“For example,” she continued, “in French society, there has been a ‘problem’ of immigration since the start of decolonization. Similarly, as I considered which country to choose for studying abroad, I was faced with the realization that by being an African-American woman, I am willfully placing myself in a country where racism is prevalent. I am used to many forms of racism and prejudice perpetuated by systematic oppression; however, I do not know how to defend my place in society while using the French language. … Similar feelings of helplessness are undoubtedly felt by non-Western communities when they are unable to defend their cultures and human rights in France.
“I studied this phenomenon during a brief trip to France I completed while on a travel grant with my French professor and four other students,” Norman said. “I was given the opportunity to visit museums that served as examples of the efforts put forth by the French government to correct its past injustices, but I found it somewhat disturbing that a Western government has taken the initiative in speaking for non-Western countries.
“The travel grant allowed me a limited experience of the Francophone world in person for one week,” she said, “and I am very eager to return to France to gain more knowledge about the search for equality and justice experienced by others in French society.”
Norman was among a group that spent two weeks in France this summer as part of an OWU Connection-funded experience led by Mary Anne Lewis Cusato, Ph.D., assistant professor of Modern Foreign Languages. The group explored “A Collective Study of French Imperialism: The Cultural Tools and Consequences of Colonialism as Seen in Paris and Southern France.”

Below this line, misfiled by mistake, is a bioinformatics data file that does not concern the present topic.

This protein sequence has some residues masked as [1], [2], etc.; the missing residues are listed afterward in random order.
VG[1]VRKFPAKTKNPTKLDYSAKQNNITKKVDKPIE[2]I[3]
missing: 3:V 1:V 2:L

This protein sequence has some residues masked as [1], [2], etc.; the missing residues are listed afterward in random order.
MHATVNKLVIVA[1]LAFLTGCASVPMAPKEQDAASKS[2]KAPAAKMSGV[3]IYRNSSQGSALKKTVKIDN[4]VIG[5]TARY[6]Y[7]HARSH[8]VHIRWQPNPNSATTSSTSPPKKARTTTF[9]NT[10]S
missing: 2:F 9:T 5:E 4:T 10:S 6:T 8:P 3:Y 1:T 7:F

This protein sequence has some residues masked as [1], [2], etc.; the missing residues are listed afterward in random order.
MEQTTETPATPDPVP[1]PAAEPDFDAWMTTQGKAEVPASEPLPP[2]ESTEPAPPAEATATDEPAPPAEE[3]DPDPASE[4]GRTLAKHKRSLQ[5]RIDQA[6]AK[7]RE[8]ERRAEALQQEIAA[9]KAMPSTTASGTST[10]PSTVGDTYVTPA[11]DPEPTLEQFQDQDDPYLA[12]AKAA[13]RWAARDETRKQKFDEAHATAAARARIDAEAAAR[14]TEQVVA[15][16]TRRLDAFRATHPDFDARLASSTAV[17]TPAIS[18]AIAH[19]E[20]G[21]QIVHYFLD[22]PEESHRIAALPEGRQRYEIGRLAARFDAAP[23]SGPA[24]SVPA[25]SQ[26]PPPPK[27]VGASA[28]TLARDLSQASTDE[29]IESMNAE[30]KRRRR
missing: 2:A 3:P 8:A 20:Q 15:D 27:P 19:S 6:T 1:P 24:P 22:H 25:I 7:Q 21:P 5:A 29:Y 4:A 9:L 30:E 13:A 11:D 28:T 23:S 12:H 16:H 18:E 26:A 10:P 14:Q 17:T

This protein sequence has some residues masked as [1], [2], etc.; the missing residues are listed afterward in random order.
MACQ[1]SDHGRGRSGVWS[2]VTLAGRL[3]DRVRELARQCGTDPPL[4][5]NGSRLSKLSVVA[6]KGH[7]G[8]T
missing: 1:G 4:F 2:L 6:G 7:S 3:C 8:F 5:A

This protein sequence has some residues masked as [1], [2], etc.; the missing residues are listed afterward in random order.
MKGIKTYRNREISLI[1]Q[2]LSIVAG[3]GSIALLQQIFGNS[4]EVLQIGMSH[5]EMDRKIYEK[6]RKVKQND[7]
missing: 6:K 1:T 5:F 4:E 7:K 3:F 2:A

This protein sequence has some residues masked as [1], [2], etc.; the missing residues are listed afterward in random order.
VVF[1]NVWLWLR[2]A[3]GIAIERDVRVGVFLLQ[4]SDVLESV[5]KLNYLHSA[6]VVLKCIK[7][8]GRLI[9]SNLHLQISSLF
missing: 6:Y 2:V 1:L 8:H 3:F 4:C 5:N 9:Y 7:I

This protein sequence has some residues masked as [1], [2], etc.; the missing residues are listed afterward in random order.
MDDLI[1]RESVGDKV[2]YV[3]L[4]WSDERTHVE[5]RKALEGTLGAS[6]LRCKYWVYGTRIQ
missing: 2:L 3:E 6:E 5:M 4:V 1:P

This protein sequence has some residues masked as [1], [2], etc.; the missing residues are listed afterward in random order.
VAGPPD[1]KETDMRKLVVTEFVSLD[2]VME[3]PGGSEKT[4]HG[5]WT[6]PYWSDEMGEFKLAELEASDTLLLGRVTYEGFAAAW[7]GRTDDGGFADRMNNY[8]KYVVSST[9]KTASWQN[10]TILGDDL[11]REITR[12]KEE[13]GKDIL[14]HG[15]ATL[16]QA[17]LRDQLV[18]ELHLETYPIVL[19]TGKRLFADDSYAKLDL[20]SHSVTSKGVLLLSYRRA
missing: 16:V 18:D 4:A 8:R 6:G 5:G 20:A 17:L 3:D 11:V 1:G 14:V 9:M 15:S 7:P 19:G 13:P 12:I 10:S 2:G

Like Brush, Norman also plans to help other Ohio Wesleyan students seeking to study abroad when she returns from her semester in France. She plans to create and conduct a series of essay-writing workshops to help others apply for Gilman International Scholarships and other grants and scholarships that require strong writing and editing skills.
“Throughout this process, I will reiterate to the students what I repeated to myself throughout the application process: They have the capabilities needed to earn this scholarship. I will continuously encourage them while sharing my mantra, ‘Try harder.’ Even though it is only two words, my mantra motivates me to double my efforts when I feel as though I want to give up, and it has not failed me yet.”
The Gilman International Scholarships earned by Brush and Norman are provided by the U.S. Department of State’s Bureau of Educational and Cultural Affairs. The bureau fosters mutual understanding between the people of the United States and the people of other countries to promote friendly, sympathetic, and peaceful relations. The grant program is administered by the Institute of International Education.
Founded in 1842, Ohio Wesleyan University is one of the nation’s premier liberal arts universities. Located in Delaware, Ohio, the private university offers more than 90 undergraduate majors and competes in 25 NCAA Division III varsity sports. Through Ohio Wesleyan’s signature OWU Connection program, students integrate knowledge across disciplines, build a diverse and global perspective, and apply their knowledge in real-world settings. Ohio Wesleyan is featured in the book “Colleges That Change Lives” and included in the U.S. News & World Report and Princeton Review “best colleges” lists. Learn more at www.owu.edu.